The tradition continues: Robotics team earns ninth straight championship
Friday, Aug. 7, 2015
The simulated soybean field created by the Kansas State University Robotics Design Team for the 2015 annual student robotics design competition at the annual meeting of the American Society of Agricultural and Biological Engineers. | Download this photo.
MANHATTAN — The streak continues. The Kansas State University Robotics Design Team is the winner of the American Society of Agricultural and Biological Engineers' annual student robotics design competition for the ninth year in a row.
And the winning doesn't stop at the top this year. A second Kansas State University robotics design in the competition won third place — but team members, displaying good sportsmanship, decided to yield the honor to the fourth-place team from Zhejiang University in China.
The competition took place at the society's annual meeting, July 26-29, in New Orleans. The aim of the competition is to encourage undergraduate and graduate students to develop innovative robotic solutions to real-life problems in agriculture.
Automated plant phenotyping was the focus of this year's competition challenge. Phenotyping helps breeders identify the behavior of plants under certain conditions and determine which plant strains are best suited for those conditions. When done by hand, phenotyping can be a time-consuming task, but automation could greatly increase the throughput, hence improving the phenotyping efficiency, said Naiqian Zhang, team advisor and a professor of biological and agricultural engineering.
"For the competition, the student teams had to construct a fully automated robotic system designed to simulate the assessment of soybean plants in the field," Zhang said. "Each team's robotic system had to collect and deliver samples of all detected phenotypes in the field, requiring the systems to identify plants by color and height, and deliver them to a reporting station."
The "field" was an 8-by-8-foot board with specially made pieces to represent the plants. Teams earned points for accuracy in phenotype detection and collection, and for elegance and creativity.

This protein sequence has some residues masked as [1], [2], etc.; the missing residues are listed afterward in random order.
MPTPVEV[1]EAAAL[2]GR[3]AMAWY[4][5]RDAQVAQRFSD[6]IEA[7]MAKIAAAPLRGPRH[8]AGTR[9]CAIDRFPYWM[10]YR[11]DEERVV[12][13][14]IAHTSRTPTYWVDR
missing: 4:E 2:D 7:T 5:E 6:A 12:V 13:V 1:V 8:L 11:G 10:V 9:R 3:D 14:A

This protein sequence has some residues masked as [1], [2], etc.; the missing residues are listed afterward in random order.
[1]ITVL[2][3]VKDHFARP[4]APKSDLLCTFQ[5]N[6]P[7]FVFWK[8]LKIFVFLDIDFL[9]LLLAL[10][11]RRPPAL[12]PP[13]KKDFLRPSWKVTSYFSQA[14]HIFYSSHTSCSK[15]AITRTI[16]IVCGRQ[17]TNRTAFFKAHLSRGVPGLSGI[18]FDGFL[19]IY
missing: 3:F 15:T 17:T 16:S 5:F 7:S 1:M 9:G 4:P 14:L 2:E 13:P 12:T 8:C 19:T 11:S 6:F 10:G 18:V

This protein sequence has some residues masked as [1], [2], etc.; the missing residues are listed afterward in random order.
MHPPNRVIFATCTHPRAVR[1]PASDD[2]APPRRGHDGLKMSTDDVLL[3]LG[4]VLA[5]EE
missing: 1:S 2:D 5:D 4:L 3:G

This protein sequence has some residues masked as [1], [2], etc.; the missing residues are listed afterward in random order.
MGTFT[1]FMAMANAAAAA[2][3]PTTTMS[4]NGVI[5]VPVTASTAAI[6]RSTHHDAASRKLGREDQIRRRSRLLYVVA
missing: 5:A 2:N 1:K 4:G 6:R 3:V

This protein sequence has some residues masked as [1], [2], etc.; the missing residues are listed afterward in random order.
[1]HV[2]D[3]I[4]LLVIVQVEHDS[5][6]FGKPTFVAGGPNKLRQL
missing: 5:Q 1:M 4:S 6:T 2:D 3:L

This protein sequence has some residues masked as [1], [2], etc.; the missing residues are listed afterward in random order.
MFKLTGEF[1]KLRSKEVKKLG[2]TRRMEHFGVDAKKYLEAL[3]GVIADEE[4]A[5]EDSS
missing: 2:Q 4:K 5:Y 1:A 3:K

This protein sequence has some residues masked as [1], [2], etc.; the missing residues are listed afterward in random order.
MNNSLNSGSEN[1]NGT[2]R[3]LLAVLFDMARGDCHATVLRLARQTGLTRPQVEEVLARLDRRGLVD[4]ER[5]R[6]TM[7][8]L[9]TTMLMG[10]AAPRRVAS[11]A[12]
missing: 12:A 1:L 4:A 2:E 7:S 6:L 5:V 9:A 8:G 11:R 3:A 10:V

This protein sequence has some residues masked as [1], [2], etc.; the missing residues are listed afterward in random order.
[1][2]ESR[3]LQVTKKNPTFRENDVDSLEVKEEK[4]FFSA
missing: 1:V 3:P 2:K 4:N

Zhang said the university's Robotics Design Team always enters two designs, Plan A and Plan B, in the competition, and that both designs are the product of work by the entire team.
"For this year, Plan A was a slick, compact robot that accurately sensed the color and size of individual plants and precisely picked up the samples," Zhang said. "Plan B, on the other hand, used wirelessly transmitted images of plant rows for remote sensing. Both designs earned significant amounts of points for elegance and creativity."
To learn more about the university's Robotics Design Team, watch a talk given by Zhang at the 2015 Spotlight K-State.
The following students were members of the Robotics Design Team:
Jared Gross, senior in biological systems engineering, Chapman; Katie Dhuyvetter, sophomore in electrical and computer engineering, and Sriramana Sankar, sophomore in biological systems engineering, both from Manhattan.
From out of state: Grant Ferland, junior in mechanical engineering, Kansas City, Missouri; and Justin Frazier, master's student in biological and agricultural engineering, Tonkawa, Oklahoma, and team captain.
From out of country: Yuqi Song, master's student in biological and agricultural engineering, Fushun, China; Yong Wei, doctoral student in biological and agricultural engineering, Tianjin, China; Tingting Wu, visiting scholar in biological and agricultural engineering, Yangcheng, China; and Mohammed Hasan, doctoral student in biological and agricultural engineering, Baghdad, Iraq.
Team members who participated in the competition included Sankar, Frazier, Song, Wei and Wu.